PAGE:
This is a simulated cyber-attack from PwC’s interactive card-based game Game of Threats, but scenarios like this are becoming commonplace. In fact, cybercrime has moved from being statistically insignificant over the past 6 years to being the number one economic crime in Australia, according to PwC’s 2016 Global Economic Crime Survey.

Australian business leaders are harnessing new technologies such as robotics, automation and AI to drive productivity and growth, and while these innovations have the potential to reinvent the way we do business, they are increasingly both the motivation and opportunity for attack.

According to PwC’s recent CEO Survey, 80% of CEOs are concerned about cyber threats. However, when asked what areas of business CEOs wanted to strengthen to capitalise on new business opportunities (such as robotics), not a single CEO mentioned cyber security. This is despite cyber risk being ranked as a significant threat to business growth and trust.  

Instead of just stealing your data, what if attackers took control of your automated machinery or shut down your entire assembly line?  The impact of a cyber-attack could potentially extend beyond economic losses to include health and safety impacts.

For companies to truly embrace innovation, CEOs must plan for the risk involved.

Cyber security checklist

  1. Prepare for the worst.
  2. Integration and collaboration with customers and suppliers are critical to maintaining trust when things go wrong.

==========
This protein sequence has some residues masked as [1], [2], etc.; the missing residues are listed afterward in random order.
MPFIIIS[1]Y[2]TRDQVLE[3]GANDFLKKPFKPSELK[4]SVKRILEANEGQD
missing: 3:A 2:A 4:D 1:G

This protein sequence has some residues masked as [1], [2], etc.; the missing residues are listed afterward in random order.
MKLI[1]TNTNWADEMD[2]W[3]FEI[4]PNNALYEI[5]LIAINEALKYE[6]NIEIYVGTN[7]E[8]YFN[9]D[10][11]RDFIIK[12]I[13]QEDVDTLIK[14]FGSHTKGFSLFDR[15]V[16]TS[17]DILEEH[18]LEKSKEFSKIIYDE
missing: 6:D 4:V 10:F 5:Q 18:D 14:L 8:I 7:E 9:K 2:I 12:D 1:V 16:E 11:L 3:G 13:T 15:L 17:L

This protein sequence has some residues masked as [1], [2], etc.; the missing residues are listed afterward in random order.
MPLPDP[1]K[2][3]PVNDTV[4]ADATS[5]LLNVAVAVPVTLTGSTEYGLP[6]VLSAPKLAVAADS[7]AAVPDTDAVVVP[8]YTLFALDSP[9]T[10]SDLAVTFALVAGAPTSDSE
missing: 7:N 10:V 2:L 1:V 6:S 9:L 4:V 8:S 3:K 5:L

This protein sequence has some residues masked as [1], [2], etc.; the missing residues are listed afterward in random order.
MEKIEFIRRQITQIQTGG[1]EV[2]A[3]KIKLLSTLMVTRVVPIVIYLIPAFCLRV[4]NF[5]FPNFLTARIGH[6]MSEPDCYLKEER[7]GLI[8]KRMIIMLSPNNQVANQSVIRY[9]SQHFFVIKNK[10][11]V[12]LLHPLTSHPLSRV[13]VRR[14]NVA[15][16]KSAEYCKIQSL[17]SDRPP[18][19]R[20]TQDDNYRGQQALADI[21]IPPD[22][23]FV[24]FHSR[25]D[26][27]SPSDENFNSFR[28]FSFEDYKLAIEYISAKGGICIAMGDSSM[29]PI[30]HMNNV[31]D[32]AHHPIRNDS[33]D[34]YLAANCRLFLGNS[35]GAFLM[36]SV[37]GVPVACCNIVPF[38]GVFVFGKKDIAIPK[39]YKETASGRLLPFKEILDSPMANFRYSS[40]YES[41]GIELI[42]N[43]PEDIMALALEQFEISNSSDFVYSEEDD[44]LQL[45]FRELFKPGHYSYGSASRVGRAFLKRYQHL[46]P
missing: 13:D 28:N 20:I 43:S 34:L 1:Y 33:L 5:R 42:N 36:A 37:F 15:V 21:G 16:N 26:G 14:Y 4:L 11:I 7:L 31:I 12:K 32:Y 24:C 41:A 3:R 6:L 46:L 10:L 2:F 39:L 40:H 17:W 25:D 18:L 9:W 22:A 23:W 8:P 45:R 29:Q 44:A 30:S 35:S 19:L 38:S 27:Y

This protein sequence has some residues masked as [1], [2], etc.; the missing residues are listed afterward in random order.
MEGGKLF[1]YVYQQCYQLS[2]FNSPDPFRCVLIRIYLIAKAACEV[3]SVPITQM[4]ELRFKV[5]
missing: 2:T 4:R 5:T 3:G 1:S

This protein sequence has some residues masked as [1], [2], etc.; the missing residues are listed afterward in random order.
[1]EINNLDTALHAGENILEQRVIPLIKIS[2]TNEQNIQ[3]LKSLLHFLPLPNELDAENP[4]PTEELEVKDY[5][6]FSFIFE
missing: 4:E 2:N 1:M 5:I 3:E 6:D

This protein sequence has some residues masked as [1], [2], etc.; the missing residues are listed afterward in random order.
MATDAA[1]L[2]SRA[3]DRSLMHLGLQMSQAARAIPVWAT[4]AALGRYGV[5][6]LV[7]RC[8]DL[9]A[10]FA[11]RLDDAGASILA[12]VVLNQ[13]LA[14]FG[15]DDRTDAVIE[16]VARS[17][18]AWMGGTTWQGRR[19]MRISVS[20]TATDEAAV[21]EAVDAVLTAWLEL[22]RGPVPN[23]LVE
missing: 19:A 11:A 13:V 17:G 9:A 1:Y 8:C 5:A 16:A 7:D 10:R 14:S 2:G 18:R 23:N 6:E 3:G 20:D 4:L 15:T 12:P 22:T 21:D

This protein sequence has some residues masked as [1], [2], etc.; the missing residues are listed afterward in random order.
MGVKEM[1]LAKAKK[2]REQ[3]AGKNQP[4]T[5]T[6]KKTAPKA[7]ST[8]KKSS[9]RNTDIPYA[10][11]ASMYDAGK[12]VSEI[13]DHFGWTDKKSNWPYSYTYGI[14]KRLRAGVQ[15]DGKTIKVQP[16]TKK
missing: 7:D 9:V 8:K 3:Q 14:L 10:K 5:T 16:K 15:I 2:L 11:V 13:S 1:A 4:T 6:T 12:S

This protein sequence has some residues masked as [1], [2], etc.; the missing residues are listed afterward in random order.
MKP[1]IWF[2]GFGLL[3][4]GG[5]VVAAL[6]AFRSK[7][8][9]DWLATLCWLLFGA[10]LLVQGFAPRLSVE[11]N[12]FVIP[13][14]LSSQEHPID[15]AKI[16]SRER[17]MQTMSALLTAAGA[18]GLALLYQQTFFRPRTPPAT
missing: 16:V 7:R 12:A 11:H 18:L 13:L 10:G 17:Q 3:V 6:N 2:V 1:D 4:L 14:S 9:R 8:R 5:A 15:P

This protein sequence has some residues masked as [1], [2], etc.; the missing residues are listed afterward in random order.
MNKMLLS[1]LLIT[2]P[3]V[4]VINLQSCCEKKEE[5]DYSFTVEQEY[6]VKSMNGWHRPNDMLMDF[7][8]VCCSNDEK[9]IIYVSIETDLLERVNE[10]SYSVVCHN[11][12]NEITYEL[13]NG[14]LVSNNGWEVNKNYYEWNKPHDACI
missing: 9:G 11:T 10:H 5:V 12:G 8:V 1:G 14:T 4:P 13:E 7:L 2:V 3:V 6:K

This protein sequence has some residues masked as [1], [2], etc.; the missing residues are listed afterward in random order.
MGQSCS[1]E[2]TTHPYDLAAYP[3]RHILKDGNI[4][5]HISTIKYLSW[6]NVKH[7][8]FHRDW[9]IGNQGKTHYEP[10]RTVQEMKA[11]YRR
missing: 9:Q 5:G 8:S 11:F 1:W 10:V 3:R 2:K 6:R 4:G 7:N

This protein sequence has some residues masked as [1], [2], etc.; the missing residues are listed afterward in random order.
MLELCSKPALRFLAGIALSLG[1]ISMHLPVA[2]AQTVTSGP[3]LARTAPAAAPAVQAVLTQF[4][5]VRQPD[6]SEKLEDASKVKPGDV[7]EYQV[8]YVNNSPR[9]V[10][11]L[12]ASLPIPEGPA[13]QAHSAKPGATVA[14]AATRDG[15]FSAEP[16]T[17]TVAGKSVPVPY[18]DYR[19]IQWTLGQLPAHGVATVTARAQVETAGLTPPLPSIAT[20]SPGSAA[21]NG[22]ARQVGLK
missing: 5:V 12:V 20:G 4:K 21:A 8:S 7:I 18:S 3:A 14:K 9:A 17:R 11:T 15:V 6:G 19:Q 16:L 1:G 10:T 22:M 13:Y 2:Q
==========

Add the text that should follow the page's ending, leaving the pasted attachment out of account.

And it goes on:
3. Evaluate your preparedness to deal with cyber threats.
  4. A swift and effective response will minimise damages and help you rebuild lost trust.

  5. Accept ownership of cyber security across the whole of the business
  6. This includes IT and Operating Technology. Think about how your customers and suppliers fit into your IT ecosystem.

  7. Determine your exposure to third-party risk.
    How safe are the systems of your suppliers?

  9. Consider the impact of new tools and technologies
  10. Consider the impact of new tools and technologies on your risk profile, policy and operating procedures.

  11. Determine the impact of automation
  12. On culture, people and training.

  13. Evaluate
  14. Evaluate whether you are committing adequate time, resources and budget to support your holistic view of cyber security.

In Game of Threats defensive teams are typically successful if they agree on a robust strategy at the beginning and follow it through to completion. Players who are reactive may get ahead in the short term but tend to be the least agile and obtain no long-term benefit from ‘spur of the moment’ investments.

For more information on why cyber security is 1 of 5 key areas that Australia’s CEOs should focus on this year to set their companies up for long-term, sustainable success, visit